Several dams have also been built, which have affected the quality and decreased water output.
Syria’s continued conflict is only one reason for tensions in the region. The other was because an area that was once thriving and lush was now a strain on the environment.
The early 2000s brought geographic as well as political issues to the Fertile Crescent. These conflicts became entangled as people fought for control of the region.
A series of large-scale projects were also created during the 1950s to divert the water away from the Mesopotamian marshes.
This diversion resulted in the drying up of the river system known as the Tigris-Euphrates. Therefore, the Fertile Crescent is not as fertile as it once was.
The Fertile Crescent region was conquered by the Sassanid Persians following an annexation by the Romans that was short-lived. Following this, during the 7th century, the Arabian Muslims took over the region.
This area is now referred to as Syria, Jordan, southern Iraq, Lebanon, Israel, Palestine, sections of Turkey, Iran, and Egypt. It earned the moniker Fertile Crescent because of the abundant water sources this region provided to earlier populations.
Ancient populations became entrenched in the Fertile Crescent because it contained an abundance of water. The Arab leaders were able to maintain the Fertile Crescent system until the 1200s.
After experiencing several partially failed attempts, the system eventually collapsed.
Currently, the geographic area that is the Fertile Crescent contains the following modern-day countries:
The north-eastern section of Egypt is another part of the Fertile Crescent. This area is supported by several civilizations of ancient descent and is fed by the Tigris and Euphrates rivers.
The erosion of the Fertile Crescent civilizations has been progressively declining since the last Ice Age.
It has been 8,000 years since the neighbors of Iraq embodied the term “civilization” that led the world.
Power, ideas, and technology continued to flow away from Iraq and towards Europe, eventually arriving in America. The world should take heed and pay attention to the decline of Iraq.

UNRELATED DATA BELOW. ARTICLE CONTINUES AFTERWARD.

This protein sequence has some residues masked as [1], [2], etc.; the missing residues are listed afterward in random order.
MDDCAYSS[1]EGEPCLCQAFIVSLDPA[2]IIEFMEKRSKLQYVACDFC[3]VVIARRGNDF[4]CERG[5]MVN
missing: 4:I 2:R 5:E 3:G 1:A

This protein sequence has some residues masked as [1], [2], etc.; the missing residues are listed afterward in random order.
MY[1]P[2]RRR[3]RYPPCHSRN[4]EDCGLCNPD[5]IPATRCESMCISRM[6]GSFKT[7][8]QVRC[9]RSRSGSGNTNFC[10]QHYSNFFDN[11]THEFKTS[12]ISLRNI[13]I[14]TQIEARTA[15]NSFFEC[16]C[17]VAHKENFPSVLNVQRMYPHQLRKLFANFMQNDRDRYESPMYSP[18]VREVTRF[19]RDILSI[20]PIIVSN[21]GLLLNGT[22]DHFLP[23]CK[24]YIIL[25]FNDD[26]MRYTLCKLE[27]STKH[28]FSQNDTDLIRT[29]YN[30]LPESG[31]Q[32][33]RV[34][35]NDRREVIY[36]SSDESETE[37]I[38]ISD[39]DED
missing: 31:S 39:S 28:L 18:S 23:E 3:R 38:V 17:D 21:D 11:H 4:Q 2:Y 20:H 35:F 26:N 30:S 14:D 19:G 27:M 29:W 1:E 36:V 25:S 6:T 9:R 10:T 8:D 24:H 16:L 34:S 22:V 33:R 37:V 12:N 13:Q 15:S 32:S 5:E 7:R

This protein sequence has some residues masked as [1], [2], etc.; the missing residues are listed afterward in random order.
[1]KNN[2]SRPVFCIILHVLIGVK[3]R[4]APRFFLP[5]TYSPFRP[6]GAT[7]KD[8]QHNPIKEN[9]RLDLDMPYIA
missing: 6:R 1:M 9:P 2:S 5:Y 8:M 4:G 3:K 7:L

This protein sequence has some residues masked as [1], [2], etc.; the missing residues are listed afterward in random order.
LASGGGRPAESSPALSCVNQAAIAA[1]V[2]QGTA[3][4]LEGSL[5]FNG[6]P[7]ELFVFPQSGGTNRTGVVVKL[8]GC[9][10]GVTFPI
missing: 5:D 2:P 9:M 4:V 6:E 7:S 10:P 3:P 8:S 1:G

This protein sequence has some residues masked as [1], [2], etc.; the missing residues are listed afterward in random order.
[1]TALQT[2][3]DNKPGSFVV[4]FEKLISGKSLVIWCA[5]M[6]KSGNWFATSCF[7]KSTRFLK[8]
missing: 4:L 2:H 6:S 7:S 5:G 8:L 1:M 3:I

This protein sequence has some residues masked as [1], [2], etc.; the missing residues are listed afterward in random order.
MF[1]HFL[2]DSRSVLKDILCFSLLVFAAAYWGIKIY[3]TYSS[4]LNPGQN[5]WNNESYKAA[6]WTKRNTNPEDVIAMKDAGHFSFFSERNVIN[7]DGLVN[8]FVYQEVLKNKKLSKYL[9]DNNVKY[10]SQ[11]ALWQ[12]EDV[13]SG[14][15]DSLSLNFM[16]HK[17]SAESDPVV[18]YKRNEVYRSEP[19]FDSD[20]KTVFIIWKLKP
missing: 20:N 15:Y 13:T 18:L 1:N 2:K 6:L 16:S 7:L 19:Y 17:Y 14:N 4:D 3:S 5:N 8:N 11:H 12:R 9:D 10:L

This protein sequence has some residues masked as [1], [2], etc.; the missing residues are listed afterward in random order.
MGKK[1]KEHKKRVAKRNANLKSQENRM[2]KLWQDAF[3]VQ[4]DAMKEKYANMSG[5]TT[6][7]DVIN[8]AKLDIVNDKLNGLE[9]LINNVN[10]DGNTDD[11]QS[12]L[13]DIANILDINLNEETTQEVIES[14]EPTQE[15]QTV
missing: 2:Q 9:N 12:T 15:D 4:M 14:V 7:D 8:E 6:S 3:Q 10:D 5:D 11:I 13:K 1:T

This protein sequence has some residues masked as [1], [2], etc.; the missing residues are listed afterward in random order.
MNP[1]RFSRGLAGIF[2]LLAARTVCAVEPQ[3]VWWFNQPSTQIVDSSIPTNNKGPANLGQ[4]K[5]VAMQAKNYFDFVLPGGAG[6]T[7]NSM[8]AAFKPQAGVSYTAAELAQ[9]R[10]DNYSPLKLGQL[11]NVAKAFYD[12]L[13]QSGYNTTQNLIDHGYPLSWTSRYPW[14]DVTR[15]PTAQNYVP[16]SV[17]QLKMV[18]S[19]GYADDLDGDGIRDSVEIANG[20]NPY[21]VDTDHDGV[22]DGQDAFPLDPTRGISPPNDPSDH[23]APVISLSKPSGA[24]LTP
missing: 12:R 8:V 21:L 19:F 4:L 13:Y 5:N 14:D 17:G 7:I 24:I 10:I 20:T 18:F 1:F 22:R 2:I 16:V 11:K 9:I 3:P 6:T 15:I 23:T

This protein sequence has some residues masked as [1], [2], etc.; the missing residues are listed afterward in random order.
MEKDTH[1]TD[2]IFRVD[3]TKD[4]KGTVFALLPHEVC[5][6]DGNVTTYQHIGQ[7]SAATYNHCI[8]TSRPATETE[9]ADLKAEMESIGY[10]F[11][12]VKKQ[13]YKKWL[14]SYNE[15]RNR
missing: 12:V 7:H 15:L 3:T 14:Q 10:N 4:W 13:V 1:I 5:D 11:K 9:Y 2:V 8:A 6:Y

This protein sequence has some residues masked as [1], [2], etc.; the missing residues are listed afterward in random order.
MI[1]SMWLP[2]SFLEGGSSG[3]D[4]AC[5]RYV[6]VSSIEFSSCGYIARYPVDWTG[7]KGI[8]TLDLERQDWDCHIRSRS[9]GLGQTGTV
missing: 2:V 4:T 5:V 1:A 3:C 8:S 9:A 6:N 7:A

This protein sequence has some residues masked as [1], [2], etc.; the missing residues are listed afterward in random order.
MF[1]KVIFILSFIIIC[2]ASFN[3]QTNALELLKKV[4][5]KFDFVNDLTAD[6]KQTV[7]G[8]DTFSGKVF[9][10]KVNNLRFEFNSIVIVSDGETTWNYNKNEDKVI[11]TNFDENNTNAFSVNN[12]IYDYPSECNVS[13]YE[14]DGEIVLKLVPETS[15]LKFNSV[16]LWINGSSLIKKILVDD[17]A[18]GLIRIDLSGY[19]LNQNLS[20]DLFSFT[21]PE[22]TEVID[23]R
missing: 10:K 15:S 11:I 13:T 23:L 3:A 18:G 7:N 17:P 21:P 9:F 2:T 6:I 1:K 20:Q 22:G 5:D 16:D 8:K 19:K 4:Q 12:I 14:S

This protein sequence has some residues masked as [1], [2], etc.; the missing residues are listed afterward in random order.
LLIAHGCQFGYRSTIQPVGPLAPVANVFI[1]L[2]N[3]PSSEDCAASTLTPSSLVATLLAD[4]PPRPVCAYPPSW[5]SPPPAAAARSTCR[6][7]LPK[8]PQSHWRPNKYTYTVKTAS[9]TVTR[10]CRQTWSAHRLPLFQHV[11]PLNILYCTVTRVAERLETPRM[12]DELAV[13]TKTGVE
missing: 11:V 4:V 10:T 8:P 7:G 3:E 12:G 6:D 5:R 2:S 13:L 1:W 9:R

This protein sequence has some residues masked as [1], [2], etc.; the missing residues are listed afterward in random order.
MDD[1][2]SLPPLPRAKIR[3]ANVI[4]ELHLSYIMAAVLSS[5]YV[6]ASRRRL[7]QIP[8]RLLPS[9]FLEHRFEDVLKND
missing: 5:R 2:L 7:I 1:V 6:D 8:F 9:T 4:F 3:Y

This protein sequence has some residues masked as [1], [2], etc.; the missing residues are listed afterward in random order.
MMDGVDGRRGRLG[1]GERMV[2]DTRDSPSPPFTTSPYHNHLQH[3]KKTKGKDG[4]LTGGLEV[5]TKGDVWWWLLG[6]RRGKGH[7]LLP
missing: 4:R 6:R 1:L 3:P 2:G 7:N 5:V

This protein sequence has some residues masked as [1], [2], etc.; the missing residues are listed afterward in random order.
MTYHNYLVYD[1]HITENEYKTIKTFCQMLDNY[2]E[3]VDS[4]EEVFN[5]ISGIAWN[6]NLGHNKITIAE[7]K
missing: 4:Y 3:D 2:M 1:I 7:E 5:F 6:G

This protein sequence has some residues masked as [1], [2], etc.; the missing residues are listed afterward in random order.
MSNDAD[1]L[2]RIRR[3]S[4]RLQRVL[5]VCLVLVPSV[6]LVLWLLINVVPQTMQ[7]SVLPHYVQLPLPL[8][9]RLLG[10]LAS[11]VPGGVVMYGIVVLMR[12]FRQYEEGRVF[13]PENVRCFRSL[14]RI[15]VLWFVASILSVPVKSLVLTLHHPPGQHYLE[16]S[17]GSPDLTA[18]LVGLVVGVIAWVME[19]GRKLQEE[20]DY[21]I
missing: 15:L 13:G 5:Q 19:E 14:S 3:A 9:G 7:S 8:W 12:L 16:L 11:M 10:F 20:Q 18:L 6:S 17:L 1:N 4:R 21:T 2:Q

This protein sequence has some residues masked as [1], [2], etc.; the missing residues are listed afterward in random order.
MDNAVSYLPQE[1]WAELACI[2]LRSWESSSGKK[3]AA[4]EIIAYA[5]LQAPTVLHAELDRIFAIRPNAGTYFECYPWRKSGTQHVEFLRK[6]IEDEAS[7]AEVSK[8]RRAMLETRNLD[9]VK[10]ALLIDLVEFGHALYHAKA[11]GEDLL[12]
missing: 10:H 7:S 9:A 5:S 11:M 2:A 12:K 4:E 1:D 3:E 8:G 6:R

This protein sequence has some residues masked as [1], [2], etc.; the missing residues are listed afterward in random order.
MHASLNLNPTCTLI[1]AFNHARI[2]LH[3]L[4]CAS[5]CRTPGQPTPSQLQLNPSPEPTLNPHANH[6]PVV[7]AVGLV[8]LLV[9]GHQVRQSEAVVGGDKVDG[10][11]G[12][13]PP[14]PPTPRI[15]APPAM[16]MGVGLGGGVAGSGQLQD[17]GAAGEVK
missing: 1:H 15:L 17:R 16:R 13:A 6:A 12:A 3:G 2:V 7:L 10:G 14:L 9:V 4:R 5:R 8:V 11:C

The Mediterranean atmosphere was once a place they were lucky enough to live and produce plants and domesticate the animals.
The people who lived here until around 8500 BC hunted animals and collected plant life for sustenance. Herding and farming became a way of life for the Fertile Crescent and Iraqi people.
They harvested wild peas, barley, and wheat, while also domesticating the pigs, sheep, cows, and goats. Currently, these crops and livestock remain to be one of the world’s staple products.
The explosive population that was energized by agriculture also created the need for full-time specialists. These specialists were needed to generate a surplus of food for the population.
They were not required to spend their time producing food for themselves.
Metalworkers and smiths were the specialists that this budding agriculture needed. These specialists were the ones to create some of the first copper equipment used worldwide back in 5000 BC.
In 3000 BC, they created the first tools made of bronze, and in 1500 BC, made tools of iron.
Some of these specialists were also scribes and accountants, and these were the people responsible for the creation of the world’s primary system of writing about 3400 BC.
Writing didn’t completely get to where it is known today in the United States until some 5,000 years afterward. All of these facts make the rate of illiteracy in Iraq an irony that is particularly cruel.